Moves to encourage earlier and wider availability of high-speed broadband communications technology - capable of delivering data links up to 40 times faster than current modems - have been welcomed by Cambridge Network members.
Greater Cambridge needs broadband technology now, say members
Dr David Cleevely, CEO of and one of the Network's founders, said: 'It is scale which is going to be important for us, but we cannot grow unless we have the right infrastructure.' He added that CN was now working with other parts of the East of England to achieve the scale and momentum which will deliver the new economy and a major announcement on this would be made at the end of Apri.
'Broadband access via ADSL (Asymmetric Digital Subscriber Lines) or cable modems is critical if local companies are not to be competitively disadvantaged, especially compared to the US,'he said.
Some 40 Cambridge Network members had responded to a request for views and the consensus was clear - there is a real need for broadband in greater Cambridge and the East of England now.
Dr Cleevely voiced the concerns of many in pointing out the limitations of ASDL roll-out promised in BT's first wave, due this month. Although some parts of Cambridge City, including the Science Park, will be covered, many other areas - home to SMEs and outworkers - will not.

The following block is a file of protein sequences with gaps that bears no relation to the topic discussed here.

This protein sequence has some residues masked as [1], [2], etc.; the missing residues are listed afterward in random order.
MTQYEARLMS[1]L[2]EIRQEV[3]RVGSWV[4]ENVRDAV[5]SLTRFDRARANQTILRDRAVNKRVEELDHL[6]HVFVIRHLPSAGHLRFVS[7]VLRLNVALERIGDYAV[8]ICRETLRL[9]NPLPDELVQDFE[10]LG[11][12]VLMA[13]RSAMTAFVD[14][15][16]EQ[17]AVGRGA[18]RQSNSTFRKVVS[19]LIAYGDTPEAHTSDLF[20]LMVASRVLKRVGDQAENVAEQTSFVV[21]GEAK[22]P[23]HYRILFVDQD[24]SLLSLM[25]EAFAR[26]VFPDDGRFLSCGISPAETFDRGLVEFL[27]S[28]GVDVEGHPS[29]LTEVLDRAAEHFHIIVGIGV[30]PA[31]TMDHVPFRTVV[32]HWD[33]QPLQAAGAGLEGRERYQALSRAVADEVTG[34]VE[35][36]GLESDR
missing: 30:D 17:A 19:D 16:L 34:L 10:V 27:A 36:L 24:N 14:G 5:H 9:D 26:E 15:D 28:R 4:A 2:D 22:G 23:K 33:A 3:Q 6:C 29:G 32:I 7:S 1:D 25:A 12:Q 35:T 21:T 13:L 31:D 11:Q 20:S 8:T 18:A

A spokesman from , the area's cable modem provider, said: 'We are on the case and will be coming back to David Cleevely and the Cambridge Network by the end of the week with definite plans.'
Dr Cleevely added: 'We're very enthusiastic about all this but very concerned that all of Cambridge (and the surrounding area) gets connected as soon as possible.
'The economics of deploying broadband are such that (a) you need a minimum demand to make it worthwhile rolling out the network and (b) the bigger the demand, the more incentive there is for the operator to roll out the network very quickly. If we can show a huge demand in Cambridge and the surrounding area, then even those places currently not scheduled could find themselves shooting up the priority list.'
'The Cambridge Network is therefore preparing a campaign to show the operators that there is a huge demand and that it is worth taking Cambridge very seriously. Our Open Meeting on Tuesday confirmed that the demand was there - and, even more impressively, there were several people who would contribute to building a third alternative network if the other providers proved to be too slow.
'We're confident that a strong campaign will deliver a broadband Cambridge very rapidly and we will be organising a major Open Meeting at the end of April, at which we hope to present members' views and our estimates of the level of demand. We will listen to what BT, ntl and other parties have to say and ask questions - and get some firm answers.'